Leonardo da Vinci

Western art cannot be mentioned without mentioning Leonardo da Vinci (1452-1519) (Zöllner, Nathan, and Leonardo 12). Leonardo was trained as a sculptor and a painter in Florence and used his knowledge to delve into science. He had an insatiable hunger to identify something new and constantly engaged himself in experimenting, inventing and observing his immediate environment. He used art, particularly drawing to record what he had discovered in the environment. Despite Leonardo not having completed several works of art, the few he left behind are phenomenal. Milan, France and Rome were where he was active the most in his art work and are also the places where he built a name for himself.

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Leonardo da Vinci is an inspiration not only to artists but also to scientists. He used paintings to communicate his flow of ideas. He is fondly remembered for studying different gestures and poses of the mother and her infant that acted as a preparation for the famous piece, Virgin of the Rocks. Wherever he observed around him, Leonardo drew, including plant life, human anatomy, the movement of water, animal life and birds flying high in the skies (Priwer and Phillips 58). His skills did not stop at art as he also acted as an engineer by inventing many devices to help in the improvement of efficiency. He had a rich drawing technique, ranging from carefully finished drawings to rapid pen sketches. The pieces he produced also demonstrated a contrast between old age and youth and also his fascination with physiognomy. Importantly, Leonardo da Vinci is the brains behind the most popular portrait in the world, Mona Lisa. The painting is surrounded by an aura of mystery and is obscure in a soft light, creating an atmosphere of enchantment (Kuligowski 23). The portrait only has seamless transitions between dark and light rather than contours or hard lines. However, the most striking characteristic of the portrait is perhaps the half smile of the sitter. She looks at the viewer directly but her head, torso and arms face another direction, passing an arrested sense of movement. Da Vinci also explored the possibility of oil paint on different backgrounds and used the background of most of his paintings to communicate his view about thee world.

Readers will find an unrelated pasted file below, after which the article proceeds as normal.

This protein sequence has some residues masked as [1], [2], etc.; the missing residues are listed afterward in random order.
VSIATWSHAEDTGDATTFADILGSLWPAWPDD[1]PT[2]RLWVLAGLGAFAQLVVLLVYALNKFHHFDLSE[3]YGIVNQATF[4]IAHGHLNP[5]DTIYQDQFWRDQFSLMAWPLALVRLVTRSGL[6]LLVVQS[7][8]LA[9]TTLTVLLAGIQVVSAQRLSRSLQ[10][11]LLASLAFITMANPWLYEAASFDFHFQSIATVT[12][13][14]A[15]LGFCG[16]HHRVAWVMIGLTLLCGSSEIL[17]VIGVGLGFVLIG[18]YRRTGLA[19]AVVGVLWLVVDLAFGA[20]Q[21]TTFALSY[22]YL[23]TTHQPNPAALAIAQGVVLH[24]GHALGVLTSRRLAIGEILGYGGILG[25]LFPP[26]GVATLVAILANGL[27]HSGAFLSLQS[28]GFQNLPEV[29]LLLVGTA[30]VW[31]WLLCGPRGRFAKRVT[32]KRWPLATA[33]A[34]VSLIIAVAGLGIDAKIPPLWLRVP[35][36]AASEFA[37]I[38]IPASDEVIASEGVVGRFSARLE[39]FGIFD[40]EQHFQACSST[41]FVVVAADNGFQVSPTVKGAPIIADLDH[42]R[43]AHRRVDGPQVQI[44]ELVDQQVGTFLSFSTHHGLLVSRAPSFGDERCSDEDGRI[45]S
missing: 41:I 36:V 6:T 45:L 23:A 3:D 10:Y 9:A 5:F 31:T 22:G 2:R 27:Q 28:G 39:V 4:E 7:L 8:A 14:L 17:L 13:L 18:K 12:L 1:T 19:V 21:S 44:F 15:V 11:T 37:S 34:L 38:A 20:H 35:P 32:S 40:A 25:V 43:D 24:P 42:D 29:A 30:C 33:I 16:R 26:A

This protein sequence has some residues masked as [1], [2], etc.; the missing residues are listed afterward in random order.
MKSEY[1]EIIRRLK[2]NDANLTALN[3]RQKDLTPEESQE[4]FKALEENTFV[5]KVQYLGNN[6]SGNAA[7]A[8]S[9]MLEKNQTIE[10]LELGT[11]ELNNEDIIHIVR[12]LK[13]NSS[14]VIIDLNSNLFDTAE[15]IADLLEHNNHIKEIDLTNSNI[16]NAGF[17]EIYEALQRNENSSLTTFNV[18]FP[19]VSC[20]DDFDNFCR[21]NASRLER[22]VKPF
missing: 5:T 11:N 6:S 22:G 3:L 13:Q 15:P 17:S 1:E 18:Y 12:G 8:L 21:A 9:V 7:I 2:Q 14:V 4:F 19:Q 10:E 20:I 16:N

Over 500 years after his death, Leonardo da Vinci is still regarded as one of the best mathematicians, inventors, scientists and engineer (Kuligowski 29). He invented the scissors, parachute and also studied anatomy. He is further credited for developing some of the flight designs, many of whci were implemented after his death. He painted, “The Last Supper,” a religious painting that the most reproduced in the whole world. His inventions such as mechanical knights, hydraulic pumps, musical instruments and reversible crank mechanisms were impractical then but later came to be built. Some are yet to see the light of day despite them revolutionary and desirable in the world today. When it comes to art, Da Vinci not only changed small details about painting but also introduced new techniques of painting. He blurred the background and the edges to form a realistic painting instead of the traditional painting of the front and background with similar detail. Da Vinci’s pieces show that artists can communicate to the rest of the world without words. All they need to do is be creative in order to come up with unique pieces.


Works Cited

Kuligowski, Stephanie. Leonardo Da Vinci: Renaissance Artist and Inventor. Huntington Beach, CA: Teacher Created Materials, 2013. Print.

Priwer, Shana, and Cynthia Phillips. Leonardo Da Vinci. Newton Abbot: David & Charles, 2011. Print.

Zöllner, Frank, Johannes Nathan, and Leonardo. Leonardo Da Vinci, 1452-1519. Köln: Taschen, 2011. Print.

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